This, of course, is not good news for illustrators who used to get paid for that kind of work.
Meanwhile, creative people of all types—from Hollywood writers and actors to journalists to novelists to photographers to designers to musicians to songwriters to voice-over artists—are waking up to the realization that AI can already approximate enough of what they do to make them redundant. Literally.
AI is eating the internet
As even The New Yorker acknowledges, 2023 was the year A.I. ate the internet.
Celebrities are already sliding into the DMs of AI-generated Instagram influencers.
There's already a "TIME 100" list just for AI.
In March 2023, Pablo Xavier, the 31-year-old construction worker whose viral, AI-generated images of The Pope in a Balenciaga puffy coat fooled millions, told Buzzfeed News he was "tripping on shrooms" when he came up with the idea to create the images using the Midjourney app.
Of course, not everyone will be just tripping on shrooms and looking for laughs when they post content online.
The bad guys will be flooding the zone, too.
In fact, many experts predict that within months more than 90% of new internet content will be AI-generated.
Oh, the things you can do
Even if you don't want to write a novel in one day using ChatGPT, there are now dozens of AI-powered apps you can use to create the kind of content that previously required highly creative and/or highly skilled humans—and took a lot of time.
With AI you can do these things quickly and, quite often, at no cost.
Suno will let you write a song about anything or anyone with a simple prompt—and give you a free audio or video file featuring AI-singers and music in a minute or two. With a couple of additional apps, you're just minutes away from turning it into an MTV-quality animated music video.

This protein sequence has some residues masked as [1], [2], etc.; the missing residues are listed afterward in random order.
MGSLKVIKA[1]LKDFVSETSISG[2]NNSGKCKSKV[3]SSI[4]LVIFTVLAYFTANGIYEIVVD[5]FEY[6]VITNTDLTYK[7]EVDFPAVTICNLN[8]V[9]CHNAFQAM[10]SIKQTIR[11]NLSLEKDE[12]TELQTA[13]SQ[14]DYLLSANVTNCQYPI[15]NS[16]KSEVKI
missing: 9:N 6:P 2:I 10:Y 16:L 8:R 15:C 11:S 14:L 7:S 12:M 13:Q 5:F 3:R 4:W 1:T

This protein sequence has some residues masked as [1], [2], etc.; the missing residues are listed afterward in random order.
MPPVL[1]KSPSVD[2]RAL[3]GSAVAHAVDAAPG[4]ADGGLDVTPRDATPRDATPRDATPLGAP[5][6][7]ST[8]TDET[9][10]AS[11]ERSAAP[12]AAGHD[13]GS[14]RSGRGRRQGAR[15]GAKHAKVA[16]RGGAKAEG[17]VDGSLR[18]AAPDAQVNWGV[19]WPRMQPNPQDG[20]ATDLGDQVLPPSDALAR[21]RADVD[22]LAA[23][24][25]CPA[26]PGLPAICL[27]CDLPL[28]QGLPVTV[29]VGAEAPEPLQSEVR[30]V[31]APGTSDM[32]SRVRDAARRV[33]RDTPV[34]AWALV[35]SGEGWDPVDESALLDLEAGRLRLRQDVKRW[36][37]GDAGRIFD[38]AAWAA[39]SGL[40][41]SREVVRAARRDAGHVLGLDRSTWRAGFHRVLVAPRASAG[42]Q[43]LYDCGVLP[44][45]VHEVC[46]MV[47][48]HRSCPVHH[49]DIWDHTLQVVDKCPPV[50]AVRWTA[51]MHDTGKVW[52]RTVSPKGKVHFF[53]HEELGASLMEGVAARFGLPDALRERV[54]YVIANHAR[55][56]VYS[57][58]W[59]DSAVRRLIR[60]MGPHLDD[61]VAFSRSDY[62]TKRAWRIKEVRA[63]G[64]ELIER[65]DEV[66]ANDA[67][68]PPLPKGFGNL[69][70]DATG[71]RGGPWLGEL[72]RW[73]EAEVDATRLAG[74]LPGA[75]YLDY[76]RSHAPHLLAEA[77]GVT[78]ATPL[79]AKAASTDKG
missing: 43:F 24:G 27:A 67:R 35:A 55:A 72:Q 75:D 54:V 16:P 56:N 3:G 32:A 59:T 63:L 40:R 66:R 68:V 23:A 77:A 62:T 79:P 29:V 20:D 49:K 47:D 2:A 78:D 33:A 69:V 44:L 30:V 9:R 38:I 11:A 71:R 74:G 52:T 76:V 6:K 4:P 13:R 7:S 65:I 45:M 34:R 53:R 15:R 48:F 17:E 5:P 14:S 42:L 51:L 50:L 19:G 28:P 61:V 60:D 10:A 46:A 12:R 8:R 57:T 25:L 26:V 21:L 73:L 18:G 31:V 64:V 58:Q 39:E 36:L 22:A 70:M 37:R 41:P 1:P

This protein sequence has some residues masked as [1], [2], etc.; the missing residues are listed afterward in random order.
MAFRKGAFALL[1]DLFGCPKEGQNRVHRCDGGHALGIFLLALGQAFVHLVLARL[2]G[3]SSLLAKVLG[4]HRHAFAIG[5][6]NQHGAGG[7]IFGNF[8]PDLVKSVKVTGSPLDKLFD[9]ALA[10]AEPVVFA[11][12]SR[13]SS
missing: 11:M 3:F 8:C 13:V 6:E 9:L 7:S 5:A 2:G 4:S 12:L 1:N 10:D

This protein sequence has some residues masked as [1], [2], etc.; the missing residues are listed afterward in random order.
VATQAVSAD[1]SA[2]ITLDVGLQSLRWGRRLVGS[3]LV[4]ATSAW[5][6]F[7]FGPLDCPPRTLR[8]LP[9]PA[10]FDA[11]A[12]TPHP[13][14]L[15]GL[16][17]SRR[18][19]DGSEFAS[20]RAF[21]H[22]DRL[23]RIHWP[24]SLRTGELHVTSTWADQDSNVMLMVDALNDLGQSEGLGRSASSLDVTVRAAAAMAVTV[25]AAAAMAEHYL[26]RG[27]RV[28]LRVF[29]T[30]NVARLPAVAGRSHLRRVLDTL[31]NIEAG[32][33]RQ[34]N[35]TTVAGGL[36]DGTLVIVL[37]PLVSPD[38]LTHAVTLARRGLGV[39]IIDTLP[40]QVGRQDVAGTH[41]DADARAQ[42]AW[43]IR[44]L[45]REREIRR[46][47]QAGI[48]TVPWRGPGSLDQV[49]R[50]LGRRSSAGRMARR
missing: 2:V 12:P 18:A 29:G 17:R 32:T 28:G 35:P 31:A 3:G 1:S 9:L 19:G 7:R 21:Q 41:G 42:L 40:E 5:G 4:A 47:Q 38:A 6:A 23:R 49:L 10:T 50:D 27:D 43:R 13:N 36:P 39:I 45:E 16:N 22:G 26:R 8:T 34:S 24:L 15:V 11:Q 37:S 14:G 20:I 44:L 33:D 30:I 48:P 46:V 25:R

At HeyGen, you can get started for free to "effortlessly produce studio quality videos with AI-generated avatars and voices." You can even use HeyGen to generate a video-plus-voice avatar of yourself that will let you always look your best and remain ageless on your YouTube channel for years to come.
Whether you want to animate photos or make your photos talk, turn doodles into artworks, or create a special-effects filled movie trailer in minutes, there's an AI for that.
For creative professionals, being aware of what's possible is now essential. As the founders of Eleven Films told me recently, "AI... is a powerful tool to assist in the creation of SOME content," even for a "very nuts and bolts, old-school GenX company" like theirs.
But beyond the utility, they also saw danger, saying: "We are teetering on the brink of fascism and the propaganda that is attainable now with AI should scare EVERY voter."
The big question: Should we be worried? Or should we just relax and trust that the small cadre of tech bros whose first attempts at AI created systems that were riddled with bias and tainted by racism finally have everything under control?
The answer: Be worried. As OpenAI CEO Sam Altman told TIME in December 2023: "No one knows what happens next."